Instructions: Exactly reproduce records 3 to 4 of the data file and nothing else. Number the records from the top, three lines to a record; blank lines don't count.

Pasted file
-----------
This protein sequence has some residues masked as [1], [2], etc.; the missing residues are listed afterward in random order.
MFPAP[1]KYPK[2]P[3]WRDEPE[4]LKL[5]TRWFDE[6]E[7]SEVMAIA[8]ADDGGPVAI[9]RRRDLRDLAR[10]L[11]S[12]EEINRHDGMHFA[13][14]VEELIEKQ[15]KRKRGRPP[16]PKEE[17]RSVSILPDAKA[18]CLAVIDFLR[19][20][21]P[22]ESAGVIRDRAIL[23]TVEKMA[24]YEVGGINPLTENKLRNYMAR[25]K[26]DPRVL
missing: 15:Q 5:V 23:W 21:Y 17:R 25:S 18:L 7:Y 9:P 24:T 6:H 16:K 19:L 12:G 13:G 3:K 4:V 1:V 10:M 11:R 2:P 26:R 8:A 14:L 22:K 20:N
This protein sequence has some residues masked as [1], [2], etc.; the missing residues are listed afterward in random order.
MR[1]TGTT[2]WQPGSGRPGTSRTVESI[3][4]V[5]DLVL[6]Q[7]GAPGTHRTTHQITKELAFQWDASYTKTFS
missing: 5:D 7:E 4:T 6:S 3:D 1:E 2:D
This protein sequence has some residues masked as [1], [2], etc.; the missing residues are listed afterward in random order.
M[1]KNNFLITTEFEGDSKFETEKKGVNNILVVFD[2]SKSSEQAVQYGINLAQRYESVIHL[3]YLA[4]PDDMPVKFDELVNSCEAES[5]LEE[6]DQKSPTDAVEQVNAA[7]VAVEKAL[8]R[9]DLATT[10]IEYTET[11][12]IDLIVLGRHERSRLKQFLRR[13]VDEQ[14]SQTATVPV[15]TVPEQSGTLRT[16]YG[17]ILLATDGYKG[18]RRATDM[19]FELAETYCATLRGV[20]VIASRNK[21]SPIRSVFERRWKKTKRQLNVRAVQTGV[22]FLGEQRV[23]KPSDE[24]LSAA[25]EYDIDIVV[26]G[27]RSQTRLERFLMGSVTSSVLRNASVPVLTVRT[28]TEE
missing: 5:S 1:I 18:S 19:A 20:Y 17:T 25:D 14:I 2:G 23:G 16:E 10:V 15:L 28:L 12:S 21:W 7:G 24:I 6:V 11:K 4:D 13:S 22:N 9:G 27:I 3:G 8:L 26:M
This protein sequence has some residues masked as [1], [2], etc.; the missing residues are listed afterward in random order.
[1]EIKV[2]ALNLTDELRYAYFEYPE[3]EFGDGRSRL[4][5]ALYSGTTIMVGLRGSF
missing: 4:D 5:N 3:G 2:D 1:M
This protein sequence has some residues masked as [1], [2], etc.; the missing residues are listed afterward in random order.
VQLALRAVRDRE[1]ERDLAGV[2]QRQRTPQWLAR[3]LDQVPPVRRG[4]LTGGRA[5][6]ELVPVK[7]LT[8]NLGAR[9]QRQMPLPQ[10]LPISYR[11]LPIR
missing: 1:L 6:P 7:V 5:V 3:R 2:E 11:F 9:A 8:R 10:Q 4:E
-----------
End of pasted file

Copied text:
This protein sequence has some residues masked as [1], [2], etc.; the missing residues are listed afterward in random order.
M[1]KNNFLITTEFEGDSKFETEKKGVNNILVVFD[2]SKSSEQAVQYGINLAQRYESVIHL[3]YLA[4]PDDMPVKFDELVNSCEAES[5]LEE[6]DQKSPTDAVEQVNAA[7]VAVEKAL[8]R[9]DLATT[10]IEYTET[11][12]IDLIVLGRHERSRLKQFLRR[13]VDEQ[14]SQTATVPV[15]TVPEQSGTLRT[16]YG[17]ILLATDGYKG[18]RRATDM[19]FELAETYCATLRGV[20]VIASRNK[21]SPIRSVFERRWKKTKRQLNVRAVQTGV[22]FLGEQRV[23]KPSDE[24]LSAA[25]EYDIDIVV[26]G[27]RSQTRLERFLMGSVTSSVLRNASVPVLTVRT[28]TEE
missing: 5:S 1:I 18:S 19:A 20:Y 17:T 25:D 14:I 2:G 23:G 16:E 10:V 15:L 28:L 12:S 21:W 7:G 24:I 6:V 11:K 4:D 13:S 22:N 9:G 27:I 3:G 8:L 26:M
This protein sequence has some residues masked as [1], [2], etc.; the missing residues are listed afterward in random order.
[1]EIKV[2]ALNLTDELRYAYFEYPE[3]EFGDGRSRL[4][5]ALYSGTTIMVGLRGSF
missing: 4:D 5:N 3:G 2:D 1:M